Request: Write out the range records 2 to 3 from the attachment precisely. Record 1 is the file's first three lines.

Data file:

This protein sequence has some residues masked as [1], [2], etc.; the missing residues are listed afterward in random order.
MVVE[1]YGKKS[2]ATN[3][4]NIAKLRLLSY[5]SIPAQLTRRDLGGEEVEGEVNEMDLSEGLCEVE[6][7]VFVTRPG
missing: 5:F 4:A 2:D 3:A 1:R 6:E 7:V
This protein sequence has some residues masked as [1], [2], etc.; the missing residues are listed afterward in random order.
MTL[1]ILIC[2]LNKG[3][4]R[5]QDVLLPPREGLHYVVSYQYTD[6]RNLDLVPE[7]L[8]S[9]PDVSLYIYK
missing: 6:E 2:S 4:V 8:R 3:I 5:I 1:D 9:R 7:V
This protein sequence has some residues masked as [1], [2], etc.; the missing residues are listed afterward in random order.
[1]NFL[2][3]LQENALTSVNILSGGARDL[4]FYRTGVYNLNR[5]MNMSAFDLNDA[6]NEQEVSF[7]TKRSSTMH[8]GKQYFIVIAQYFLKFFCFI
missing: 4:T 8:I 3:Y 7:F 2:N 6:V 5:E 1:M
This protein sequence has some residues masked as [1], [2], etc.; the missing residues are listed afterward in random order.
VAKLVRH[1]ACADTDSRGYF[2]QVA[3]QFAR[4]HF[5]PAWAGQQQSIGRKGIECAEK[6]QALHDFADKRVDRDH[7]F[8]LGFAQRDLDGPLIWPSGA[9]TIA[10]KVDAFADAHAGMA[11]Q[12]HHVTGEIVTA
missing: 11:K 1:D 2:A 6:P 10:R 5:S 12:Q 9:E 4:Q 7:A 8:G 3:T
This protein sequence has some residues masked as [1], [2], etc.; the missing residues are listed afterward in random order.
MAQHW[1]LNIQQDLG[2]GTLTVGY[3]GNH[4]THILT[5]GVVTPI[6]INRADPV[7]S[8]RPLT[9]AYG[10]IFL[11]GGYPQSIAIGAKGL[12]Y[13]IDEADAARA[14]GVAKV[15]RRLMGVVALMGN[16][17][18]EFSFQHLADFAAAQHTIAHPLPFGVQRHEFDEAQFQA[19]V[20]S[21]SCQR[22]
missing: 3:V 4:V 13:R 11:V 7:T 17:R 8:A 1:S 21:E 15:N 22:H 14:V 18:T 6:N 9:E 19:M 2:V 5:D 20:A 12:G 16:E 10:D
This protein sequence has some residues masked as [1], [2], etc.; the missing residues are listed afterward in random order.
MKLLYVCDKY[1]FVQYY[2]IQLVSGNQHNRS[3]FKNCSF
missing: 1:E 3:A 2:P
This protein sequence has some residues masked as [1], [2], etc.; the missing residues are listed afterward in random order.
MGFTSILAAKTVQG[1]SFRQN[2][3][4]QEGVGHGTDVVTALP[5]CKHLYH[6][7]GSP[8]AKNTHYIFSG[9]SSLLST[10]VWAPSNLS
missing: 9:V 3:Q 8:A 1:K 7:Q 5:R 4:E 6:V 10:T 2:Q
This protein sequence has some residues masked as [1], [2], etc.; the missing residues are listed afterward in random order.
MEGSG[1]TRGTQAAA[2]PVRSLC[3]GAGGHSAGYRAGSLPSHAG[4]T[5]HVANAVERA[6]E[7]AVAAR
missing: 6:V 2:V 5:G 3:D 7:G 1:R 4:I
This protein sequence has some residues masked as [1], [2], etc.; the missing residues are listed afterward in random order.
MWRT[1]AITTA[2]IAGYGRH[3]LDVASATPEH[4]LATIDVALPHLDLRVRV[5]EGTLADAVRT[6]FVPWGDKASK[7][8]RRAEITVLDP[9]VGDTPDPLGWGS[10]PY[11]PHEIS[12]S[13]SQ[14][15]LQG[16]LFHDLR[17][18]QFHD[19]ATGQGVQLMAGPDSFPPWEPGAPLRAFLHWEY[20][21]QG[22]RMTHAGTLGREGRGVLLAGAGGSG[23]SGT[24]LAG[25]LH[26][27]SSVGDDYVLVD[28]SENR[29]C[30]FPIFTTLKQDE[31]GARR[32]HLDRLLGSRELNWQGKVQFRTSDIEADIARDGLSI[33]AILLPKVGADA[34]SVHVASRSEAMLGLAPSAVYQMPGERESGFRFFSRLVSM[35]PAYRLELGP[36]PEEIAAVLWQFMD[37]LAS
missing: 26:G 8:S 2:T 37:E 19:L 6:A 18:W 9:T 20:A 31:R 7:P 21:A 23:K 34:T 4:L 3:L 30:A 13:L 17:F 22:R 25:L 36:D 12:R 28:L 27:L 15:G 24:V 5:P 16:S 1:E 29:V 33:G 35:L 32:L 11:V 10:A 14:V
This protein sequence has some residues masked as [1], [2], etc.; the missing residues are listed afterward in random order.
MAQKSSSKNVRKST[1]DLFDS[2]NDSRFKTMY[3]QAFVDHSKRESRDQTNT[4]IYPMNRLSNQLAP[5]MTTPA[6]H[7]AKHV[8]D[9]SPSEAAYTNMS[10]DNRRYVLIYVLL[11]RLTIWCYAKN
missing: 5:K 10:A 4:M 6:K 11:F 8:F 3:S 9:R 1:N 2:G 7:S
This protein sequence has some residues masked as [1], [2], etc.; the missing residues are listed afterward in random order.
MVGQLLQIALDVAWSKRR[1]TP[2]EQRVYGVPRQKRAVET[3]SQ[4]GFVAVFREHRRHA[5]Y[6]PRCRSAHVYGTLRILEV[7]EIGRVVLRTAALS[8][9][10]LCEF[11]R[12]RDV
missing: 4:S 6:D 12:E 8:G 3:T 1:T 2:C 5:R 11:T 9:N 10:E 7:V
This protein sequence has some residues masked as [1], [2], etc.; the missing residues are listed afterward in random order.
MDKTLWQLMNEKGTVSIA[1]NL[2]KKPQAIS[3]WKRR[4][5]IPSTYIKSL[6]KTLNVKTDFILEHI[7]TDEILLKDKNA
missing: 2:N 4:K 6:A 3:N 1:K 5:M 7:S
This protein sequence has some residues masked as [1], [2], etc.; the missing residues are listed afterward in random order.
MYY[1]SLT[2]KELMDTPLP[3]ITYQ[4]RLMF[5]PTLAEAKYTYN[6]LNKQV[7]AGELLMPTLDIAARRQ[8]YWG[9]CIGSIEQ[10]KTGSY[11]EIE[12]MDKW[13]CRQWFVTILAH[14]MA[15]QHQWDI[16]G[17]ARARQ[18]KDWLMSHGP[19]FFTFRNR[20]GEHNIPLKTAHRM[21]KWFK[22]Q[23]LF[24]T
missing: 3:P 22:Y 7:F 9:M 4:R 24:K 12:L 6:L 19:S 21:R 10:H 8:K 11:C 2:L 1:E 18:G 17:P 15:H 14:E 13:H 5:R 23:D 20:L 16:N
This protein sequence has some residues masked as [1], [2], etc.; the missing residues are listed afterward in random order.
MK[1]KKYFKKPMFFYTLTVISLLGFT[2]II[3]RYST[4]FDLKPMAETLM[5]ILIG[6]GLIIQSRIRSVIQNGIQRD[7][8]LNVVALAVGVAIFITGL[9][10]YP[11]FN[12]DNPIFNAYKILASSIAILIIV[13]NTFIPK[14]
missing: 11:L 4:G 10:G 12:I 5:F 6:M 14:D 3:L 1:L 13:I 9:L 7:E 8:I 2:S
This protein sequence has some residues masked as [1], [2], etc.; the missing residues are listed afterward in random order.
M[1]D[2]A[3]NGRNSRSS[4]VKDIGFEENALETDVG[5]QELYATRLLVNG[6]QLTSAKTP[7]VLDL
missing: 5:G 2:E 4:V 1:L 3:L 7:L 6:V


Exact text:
This protein sequence has some residues masked as [1], [2], etc.; the missing residues are listed afterward in random order.
MTL[1]ILIC[2]LNKG[3][4]R[5]QDVLLPPREGLHYVVSYQYTD[6]RNLDLVPE[7]L[8]S[9]PDVSLYIYK
missing: 6:E 2:S 4:V 8:R 3:I 5:I 1:D 9:R 7:V
This protein sequence has some residues masked as [1], [2], etc.; the missing residues are listed afterward in random order.
[1]NFL[2][3]LQENALTSVNILSGGARDL[4]FYRTGVYNLNR[5]MNMSAFDLNDA[6]NEQEVSF[7]TKRSSTMH[8]GKQYFIVIAQYFLKFFCFI
missing: 4:T 8:I 3:Y 7:F 2:N 6:V 5:E 1:M